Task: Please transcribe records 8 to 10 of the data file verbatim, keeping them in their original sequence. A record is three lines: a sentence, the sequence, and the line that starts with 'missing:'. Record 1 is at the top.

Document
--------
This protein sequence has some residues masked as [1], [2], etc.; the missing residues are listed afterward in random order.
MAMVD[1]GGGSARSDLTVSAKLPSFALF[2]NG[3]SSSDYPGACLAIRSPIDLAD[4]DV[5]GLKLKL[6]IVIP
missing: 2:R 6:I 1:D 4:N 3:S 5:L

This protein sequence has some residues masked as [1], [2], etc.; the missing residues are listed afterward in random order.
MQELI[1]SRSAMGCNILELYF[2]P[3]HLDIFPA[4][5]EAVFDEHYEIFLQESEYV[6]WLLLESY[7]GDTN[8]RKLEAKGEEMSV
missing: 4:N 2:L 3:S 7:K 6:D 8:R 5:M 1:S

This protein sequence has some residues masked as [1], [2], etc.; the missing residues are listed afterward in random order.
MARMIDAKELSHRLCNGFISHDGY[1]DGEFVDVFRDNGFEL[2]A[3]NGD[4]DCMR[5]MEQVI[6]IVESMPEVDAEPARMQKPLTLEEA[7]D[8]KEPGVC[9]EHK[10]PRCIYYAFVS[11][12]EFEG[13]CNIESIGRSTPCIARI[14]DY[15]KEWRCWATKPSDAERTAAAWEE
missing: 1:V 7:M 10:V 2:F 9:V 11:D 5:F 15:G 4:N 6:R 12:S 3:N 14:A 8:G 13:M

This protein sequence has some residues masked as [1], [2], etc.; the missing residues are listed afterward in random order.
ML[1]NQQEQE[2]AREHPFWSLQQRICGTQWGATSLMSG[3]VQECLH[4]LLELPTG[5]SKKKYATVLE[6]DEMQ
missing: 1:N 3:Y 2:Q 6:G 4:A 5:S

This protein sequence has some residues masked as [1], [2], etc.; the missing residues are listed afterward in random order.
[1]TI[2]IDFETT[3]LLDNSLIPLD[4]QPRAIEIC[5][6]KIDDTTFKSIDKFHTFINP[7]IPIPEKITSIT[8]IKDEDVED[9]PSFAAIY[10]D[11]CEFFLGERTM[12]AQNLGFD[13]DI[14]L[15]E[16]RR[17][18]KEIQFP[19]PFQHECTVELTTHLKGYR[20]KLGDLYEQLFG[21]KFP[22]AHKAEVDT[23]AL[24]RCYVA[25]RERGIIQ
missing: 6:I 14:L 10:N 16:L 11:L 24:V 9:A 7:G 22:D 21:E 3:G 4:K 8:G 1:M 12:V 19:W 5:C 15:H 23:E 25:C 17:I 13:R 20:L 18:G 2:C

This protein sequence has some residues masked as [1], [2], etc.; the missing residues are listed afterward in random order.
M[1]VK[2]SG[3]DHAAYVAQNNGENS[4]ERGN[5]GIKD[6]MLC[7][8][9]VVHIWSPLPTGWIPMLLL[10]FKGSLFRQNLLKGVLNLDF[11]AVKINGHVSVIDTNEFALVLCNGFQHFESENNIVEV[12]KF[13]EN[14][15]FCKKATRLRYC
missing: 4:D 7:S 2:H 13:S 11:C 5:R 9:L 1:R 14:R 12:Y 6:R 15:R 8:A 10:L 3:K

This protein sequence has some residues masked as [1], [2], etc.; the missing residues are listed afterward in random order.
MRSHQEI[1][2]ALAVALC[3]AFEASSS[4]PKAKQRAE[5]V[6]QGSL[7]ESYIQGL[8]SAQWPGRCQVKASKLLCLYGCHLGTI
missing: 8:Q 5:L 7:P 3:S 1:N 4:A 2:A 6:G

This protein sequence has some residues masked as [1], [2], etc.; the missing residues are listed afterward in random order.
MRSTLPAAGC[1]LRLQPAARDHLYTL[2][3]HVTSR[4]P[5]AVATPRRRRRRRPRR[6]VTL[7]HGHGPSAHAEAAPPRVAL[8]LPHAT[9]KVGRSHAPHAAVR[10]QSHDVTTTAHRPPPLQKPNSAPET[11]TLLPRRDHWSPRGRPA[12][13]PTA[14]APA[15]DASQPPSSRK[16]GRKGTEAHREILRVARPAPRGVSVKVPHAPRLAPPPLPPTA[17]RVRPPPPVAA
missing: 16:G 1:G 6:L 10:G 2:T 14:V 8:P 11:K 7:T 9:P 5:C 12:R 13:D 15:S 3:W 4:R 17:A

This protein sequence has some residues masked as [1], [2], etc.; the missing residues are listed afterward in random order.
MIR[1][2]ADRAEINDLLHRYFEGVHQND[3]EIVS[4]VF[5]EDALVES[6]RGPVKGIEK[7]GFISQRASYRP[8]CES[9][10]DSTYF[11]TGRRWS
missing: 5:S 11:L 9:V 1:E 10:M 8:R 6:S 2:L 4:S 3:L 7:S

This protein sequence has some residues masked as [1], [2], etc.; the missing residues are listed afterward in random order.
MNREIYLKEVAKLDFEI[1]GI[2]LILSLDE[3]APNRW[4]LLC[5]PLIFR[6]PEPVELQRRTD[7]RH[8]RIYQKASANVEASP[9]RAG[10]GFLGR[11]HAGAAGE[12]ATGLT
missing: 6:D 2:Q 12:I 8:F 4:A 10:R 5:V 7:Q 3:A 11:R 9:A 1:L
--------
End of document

This protein sequence has some residues masked as [1], [2], etc.; the missing residues are listed afterward in random order.
MRSTLPAAGC[1]LRLQPAARDHLYTL[2][3]HVTSR[4]P[5]AVATPRRRRRRRPRR[6]VTL[7]HGHGPSAHAEAAPPRVAL[8]LPHAT[9]KVGRSHAPHAAVR[10]QSHDVTTTAHRPPPLQKPNSAPET[11]TLLPRRDHWSPRGRPA[12][13]PTA[14]APA[15]DASQPPSSRK[16]GRKGTEAHREILRVARPAPRGVSVKVPHAPRLAPPPLPPTA[17]RVRPPPPVAA
missing: 16:G 1:G 6:L 10:G 2:T 14:V 8:P 11:K 7:T 9:P 5:C 12:R 13:D 15:S 3:W 4:R 17:A

This protein sequence has some residues masked as [1], [2], etc.; the missing residues are listed afterward in random order.
MIR[1][2]ADRAEINDLLHRYFEGVHQND[3]EIVS[4]VF[5]EDALVES[6]RGPVKGIEK[7]GFISQRASYRP[8]CES[9][10]DSTYF[11]TGRRWS
missing: 5:S 11:L 9:V 1:E 10:M 8:R 6:S 2:L 4:S 3:L 7:S

This protein sequence has some residues masked as [1], [2], etc.; the missing residues are listed afterward in random order.
MNREIYLKEVAKLDFEI[1]GI[2]LILSLDE[3]APNRW[4]LLC[5]PLIFR[6]PEPVELQRRTD[7]RH[8]RIYQKASANVEASP[9]RAG[10]GFLGR[11]HAGAAGE[12]ATGLT
missing: 6:D 2:Q 12:I 8:F 4:A 10:R 5:V 7:Q 3:A 11:R 9:A 1:L